Slack

Chromebook: Slacky

Mac: Slack

I use Slack at work to instant message my coworkers from my phone or laptop. It is a great alternative or supplement to email when having online conversations. I prefer the Slacky app to the regular Slack app in the Chrome Web store because Slacky displays Slack within its own window. This makes it is easier to separate Slack messages from other work I am doing on my Chromebook since I can minimize Slacky.

Twitter

Chromebook: Tweetdeck

Mac: Twitter & Tweetdeck

Simply add the Tweetdeck app from the Web App store to your Chromebook and you will have similar access to Twitter as you would on your Mac. The only difference is that Tweetdeck on Chromebook is used through the web browser versus its own window like the app that is available on Mac.

Trello

Chromebook: Trello External Window

Mac: Trello Website

Trello has been my main app for tracking of projects and to-do lists for the last year. I recommend using the Trello External Window app on Chromebook for the same reasons I prefer Slacky to the regular Slack app, it has an external window interface. This makes it easier to separate Trello content from other web browser work.

Feedly

Chromebook: Feedly

Mac: Feedly Website

To access RSS news feeds, I have used Feedly for a long time. It keeps me up-to-date with education blogs and technology news outlets I follow. Like with Tweetdeck, add this app to your Chromebook and you are ready to access news the same way you would have on your Mac.

Ending

This list of 10 Chromebook recommendations covers many of my major productivity needs and workflows that I am accustomed to on my Mac. I hope it has been helpful to you! Also, I am happy to continue this list if you are interested in more suggestions, just let me know.

The featured image is provided CC0 by Tran Mau Tri Tam via Unsplash.

Testing Embedded Surveys

Qualtrics

Embedded Survey
HTML Text Used to Embed This Survey

Google Forms

Embedded Survey
HTML Text Used to Embed This Survey

Explanation

Just exploring functional and visual differences between embedding Qualtrics and Google Form surveys on a WordPress website. As a reference, I used this site to make sure I had the right HTML iFrame for the Qualtrics form.

Additionally, the “<p style=”text-align: center;”></p>” portion of the HTML is not necessary for each example—I am only using it to center each of the forms within the page.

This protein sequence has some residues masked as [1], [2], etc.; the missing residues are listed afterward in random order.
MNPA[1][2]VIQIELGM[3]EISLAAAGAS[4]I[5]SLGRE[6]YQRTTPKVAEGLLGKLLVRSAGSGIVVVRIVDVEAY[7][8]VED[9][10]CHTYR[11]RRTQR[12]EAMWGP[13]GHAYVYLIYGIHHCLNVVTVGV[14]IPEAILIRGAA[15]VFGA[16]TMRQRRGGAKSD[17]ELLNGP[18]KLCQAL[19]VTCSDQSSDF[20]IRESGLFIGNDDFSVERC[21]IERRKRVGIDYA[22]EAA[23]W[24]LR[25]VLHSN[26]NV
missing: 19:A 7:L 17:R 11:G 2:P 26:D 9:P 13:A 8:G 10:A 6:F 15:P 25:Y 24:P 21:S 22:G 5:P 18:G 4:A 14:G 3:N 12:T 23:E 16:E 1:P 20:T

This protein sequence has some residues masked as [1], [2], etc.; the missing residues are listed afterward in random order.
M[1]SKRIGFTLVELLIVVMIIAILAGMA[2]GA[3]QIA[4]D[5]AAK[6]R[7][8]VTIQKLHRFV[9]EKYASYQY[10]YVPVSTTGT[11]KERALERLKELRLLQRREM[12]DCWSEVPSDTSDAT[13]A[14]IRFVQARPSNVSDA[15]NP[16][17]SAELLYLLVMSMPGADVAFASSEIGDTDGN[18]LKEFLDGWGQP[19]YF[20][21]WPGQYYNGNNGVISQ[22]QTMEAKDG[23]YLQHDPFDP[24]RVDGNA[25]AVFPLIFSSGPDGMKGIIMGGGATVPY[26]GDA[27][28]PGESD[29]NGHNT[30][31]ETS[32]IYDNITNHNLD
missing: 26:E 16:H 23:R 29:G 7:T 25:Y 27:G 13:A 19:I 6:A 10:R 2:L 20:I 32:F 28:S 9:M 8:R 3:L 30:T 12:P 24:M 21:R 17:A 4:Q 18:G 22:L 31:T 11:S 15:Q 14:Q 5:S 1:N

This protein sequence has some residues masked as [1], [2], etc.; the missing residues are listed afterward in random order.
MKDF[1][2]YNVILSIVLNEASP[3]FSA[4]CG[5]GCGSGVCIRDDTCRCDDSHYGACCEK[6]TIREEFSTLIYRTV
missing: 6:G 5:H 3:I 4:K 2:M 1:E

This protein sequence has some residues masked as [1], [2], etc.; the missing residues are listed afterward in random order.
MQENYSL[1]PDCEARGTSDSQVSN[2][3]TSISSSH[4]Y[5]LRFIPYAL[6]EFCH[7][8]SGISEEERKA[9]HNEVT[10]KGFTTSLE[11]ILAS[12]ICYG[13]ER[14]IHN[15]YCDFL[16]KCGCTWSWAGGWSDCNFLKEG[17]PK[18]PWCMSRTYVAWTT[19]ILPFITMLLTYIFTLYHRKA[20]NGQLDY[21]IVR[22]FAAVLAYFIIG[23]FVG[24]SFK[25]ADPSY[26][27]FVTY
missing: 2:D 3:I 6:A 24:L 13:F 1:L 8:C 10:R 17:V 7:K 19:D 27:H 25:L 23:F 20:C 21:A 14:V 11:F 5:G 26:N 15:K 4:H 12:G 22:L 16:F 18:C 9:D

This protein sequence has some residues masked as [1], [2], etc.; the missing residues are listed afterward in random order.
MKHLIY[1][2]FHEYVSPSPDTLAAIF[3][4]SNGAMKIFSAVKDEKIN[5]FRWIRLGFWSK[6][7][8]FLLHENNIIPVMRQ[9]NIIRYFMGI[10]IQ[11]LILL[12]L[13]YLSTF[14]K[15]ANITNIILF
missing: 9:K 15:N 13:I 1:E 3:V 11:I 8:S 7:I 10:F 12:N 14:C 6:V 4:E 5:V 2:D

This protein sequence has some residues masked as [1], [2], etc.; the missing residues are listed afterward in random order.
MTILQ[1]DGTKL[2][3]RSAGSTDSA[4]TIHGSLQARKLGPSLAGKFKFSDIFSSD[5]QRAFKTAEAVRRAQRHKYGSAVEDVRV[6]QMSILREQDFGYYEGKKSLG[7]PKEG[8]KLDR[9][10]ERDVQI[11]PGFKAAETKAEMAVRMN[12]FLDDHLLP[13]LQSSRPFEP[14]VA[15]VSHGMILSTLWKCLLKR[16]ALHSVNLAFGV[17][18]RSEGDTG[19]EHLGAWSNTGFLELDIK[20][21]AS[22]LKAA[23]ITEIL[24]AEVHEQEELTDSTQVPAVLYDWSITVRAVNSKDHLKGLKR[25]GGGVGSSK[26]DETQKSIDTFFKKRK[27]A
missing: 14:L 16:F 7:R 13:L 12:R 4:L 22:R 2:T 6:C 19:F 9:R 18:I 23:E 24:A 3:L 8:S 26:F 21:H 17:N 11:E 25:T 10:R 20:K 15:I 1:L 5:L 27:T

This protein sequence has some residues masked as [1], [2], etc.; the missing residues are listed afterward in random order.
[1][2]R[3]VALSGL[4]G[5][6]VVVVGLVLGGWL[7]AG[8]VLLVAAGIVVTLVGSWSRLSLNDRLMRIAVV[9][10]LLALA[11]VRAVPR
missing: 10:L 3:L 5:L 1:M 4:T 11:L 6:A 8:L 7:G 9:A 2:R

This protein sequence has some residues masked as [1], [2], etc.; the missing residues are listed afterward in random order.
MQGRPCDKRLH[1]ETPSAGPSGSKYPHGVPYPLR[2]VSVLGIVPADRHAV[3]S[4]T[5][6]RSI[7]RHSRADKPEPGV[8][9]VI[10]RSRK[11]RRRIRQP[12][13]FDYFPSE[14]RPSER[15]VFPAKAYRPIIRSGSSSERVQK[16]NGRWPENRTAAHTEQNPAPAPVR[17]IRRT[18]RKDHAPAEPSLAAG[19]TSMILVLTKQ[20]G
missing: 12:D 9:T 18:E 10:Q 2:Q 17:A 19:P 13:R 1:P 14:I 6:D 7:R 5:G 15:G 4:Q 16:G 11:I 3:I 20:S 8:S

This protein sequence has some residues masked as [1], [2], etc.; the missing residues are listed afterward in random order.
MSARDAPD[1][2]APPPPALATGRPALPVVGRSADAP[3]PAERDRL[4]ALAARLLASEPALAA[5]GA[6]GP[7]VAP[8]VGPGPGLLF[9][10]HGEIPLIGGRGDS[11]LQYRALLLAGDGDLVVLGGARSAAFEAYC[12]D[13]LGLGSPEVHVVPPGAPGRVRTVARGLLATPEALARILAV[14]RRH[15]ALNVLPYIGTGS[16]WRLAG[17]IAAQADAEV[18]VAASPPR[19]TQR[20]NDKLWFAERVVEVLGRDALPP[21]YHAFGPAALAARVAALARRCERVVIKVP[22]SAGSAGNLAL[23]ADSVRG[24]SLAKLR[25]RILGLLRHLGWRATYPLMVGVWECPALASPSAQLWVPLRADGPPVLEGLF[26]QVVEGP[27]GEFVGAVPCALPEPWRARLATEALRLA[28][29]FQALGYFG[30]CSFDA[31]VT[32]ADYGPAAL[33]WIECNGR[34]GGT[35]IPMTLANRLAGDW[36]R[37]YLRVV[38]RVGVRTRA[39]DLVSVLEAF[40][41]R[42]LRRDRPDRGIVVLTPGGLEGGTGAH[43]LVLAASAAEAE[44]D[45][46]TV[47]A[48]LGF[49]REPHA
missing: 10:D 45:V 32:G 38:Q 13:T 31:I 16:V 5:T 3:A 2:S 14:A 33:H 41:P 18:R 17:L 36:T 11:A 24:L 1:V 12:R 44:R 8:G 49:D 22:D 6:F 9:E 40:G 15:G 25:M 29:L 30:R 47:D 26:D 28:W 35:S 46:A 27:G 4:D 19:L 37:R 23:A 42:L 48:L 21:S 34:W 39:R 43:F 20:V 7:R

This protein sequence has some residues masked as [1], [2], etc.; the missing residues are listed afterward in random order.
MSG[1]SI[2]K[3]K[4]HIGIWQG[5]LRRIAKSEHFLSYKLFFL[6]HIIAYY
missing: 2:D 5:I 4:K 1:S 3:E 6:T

Be sure to check the embedded survey differences on mobile devices as well! 🙂

Let me know if you have any questions.

The featured image is provided CC0 by Dakota Roos via Unsplash.

Technology Enabled Learning – GTA Seminar

Tuesday, I had the opportunity to lead a seminar at the Graduate Teaching Academy (GTA), which is a program hosted by CTE that “seeks to promote and maintain a standard of teaching excellence amongst graduate students at the University of Oklahoma.”

This seminar started with everyone brainstorming their favorite classroom activities as Paper Tweets. Together, we generated a great list of engaging and memorable learning (and teaching) experiences. From building interactive and media-rich timelines to great icebreaker activities involving toilet paper, there were many great instructional examples to contextualize the rest of our seminar.

'Accurate' portrayal of Toilet Paper Icebreaker Activity

From this point, we shifted focus to our three topics of discussion: mobile devices, choice in assignments, and crowdsourcing resources.

Seminar Discussion

Mobile Devices
Choice in Assignments
Crowdsourcing Resources

Closing

The final assignment for the participants of this seminar was to think about how to adapt one of our topics of discussion—mobile devices, choices in assignments, and crowdsourcing resources —to their favorite learning experience they outlined in their Paper Tweet.

Presenting at GTA was a great experience. If you are interested in sharing your expertise with the next generation of researchers and university instructors, please contact the Center for Teaching Excellence at teach@ou.edu and schedule a session!

Also, for those interested, here are my slides and the annotated whiteboards from this event:

IMG_20160308_181454

Team Learning: A Halo 2 Clan Story